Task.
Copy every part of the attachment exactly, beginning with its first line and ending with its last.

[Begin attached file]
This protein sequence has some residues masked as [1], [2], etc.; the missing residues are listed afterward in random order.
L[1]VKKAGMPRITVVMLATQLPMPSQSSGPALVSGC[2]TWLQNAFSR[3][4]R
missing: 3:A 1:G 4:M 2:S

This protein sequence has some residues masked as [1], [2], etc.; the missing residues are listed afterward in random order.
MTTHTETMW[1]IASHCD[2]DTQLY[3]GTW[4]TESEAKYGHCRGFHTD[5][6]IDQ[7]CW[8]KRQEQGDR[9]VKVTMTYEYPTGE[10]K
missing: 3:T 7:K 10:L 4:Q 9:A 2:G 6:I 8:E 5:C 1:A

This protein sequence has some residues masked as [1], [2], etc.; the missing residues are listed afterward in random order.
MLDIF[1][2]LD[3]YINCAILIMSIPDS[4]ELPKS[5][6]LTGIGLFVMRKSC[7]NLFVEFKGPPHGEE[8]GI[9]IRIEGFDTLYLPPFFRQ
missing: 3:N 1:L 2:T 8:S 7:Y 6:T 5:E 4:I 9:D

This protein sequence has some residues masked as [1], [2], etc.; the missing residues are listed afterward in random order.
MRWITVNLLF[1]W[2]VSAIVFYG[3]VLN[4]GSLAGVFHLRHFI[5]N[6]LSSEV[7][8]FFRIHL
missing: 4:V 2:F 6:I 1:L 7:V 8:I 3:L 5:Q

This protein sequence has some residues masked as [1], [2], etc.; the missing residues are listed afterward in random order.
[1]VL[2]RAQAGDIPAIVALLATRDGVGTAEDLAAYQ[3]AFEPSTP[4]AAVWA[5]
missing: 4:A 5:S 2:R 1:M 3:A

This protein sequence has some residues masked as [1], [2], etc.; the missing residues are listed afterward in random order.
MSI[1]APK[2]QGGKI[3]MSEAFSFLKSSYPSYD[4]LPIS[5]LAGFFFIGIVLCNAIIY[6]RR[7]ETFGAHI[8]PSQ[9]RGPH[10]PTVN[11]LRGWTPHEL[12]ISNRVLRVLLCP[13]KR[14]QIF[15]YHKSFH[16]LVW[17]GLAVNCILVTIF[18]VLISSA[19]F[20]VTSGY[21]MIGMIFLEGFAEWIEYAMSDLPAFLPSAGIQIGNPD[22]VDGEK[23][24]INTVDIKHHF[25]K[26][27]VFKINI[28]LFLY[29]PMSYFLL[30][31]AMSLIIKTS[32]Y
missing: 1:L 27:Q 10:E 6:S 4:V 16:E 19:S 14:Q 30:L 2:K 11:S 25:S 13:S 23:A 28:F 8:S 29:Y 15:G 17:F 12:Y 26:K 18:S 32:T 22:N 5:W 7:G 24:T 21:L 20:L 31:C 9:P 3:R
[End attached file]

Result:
This protein sequence has some residues masked as [1], [2], etc.; the missing residues are listed afterward in random order.
L[1]VKKAGMPRITVVMLATQLPMPSQSSGPALVSGC[2]TWLQNAFSR[3][4]R
missing: 3:A 1:G 4:M 2:S

This protein sequence has some residues masked as [1], [2], etc.; the missing residues are listed afterward in random order.
MTTHTETMW[1]IASHCD[2]DTQLY[3]GTW[4]TESEAKYGHCRGFHTD[5][6]IDQ[7]CW[8]KRQEQGDR[9]VKVTMTYEYPTGE[10]K
missing: 3:T 7:K 10:L 4:Q 9:A 2:G 6:I 8:E 5:C 1:A

This protein sequence has some residues masked as [1], [2], etc.; the missing residues are listed afterward in random order.
MLDIF[1][2]LD[3]YINCAILIMSIPDS[4]ELPKS[5][6]LTGIGLFVMRKSC[7]NLFVEFKGPPHGEE[8]GI[9]IRIEGFDTLYLPPFFRQ
missing: 3:N 1:L 2:T 8:S 7:Y 6:T 5:E 4:I 9:D

This protein sequence has some residues masked as [1], [2], etc.; the missing residues are listed afterward in random order.
MRWITVNLLF[1]W[2]VSAIVFYG[3]VLN[4]GSLAGVFHLRHFI[5]N[6]LSSEV[7][8]FFRIHL
missing: 4:V 2:F 6:I 1:L 7:V 8:I 3:L 5:Q

This protein sequence has some residues masked as [1], [2], etc.; the missing residues are listed afterward in random order.
[1]VL[2]RAQAGDIPAIVALLATRDGVGTAEDLAAYQ[3]AFEPSTP[4]AAVWA[5]
missing: 4:A 5:S 2:R 1:M 3:A

This protein sequence has some residues masked as [1], [2], etc.; the missing residues are listed afterward in random order.
MSI[1]APK[2]QGGKI[3]MSEAFSFLKSSYPSYD[4]LPIS[5]LAGFFFIGIVLCNAIIY[6]RR[7]ETFGAHI[8]PSQ[9]RGPH[10]PTVN[11]LRGWTPHEL[12]ISNRVLRVLLCP[13]KR[14]QIF[15]YHKSFH[16]LVW[17]GLAVNCILVTIF[18]VLISSA[19]F[20]VTSGY[21]MIGMIFLEGFAEWIEYAMSDLPAFLPSAGIQIGNPD[22]VDGEK[23][24]INTVDIKHHF[25]K[26][27]VFKINI[28]LFLY[29]PMSYFLL[30][31]AMSLIIKTS[32]Y
missing: 1:L 27:Q 10:E 6:S 4:V 16:E 19:S 14:Q 30:L 2:K 11:S 25:S 13:S 23:A 28:F 8:S 29:Y 15:G 17:F 12:Y 26:K 18:S 32:T 22:N 5:W 7:G 24:T 21:L 20:L 31:C 9:P 3:R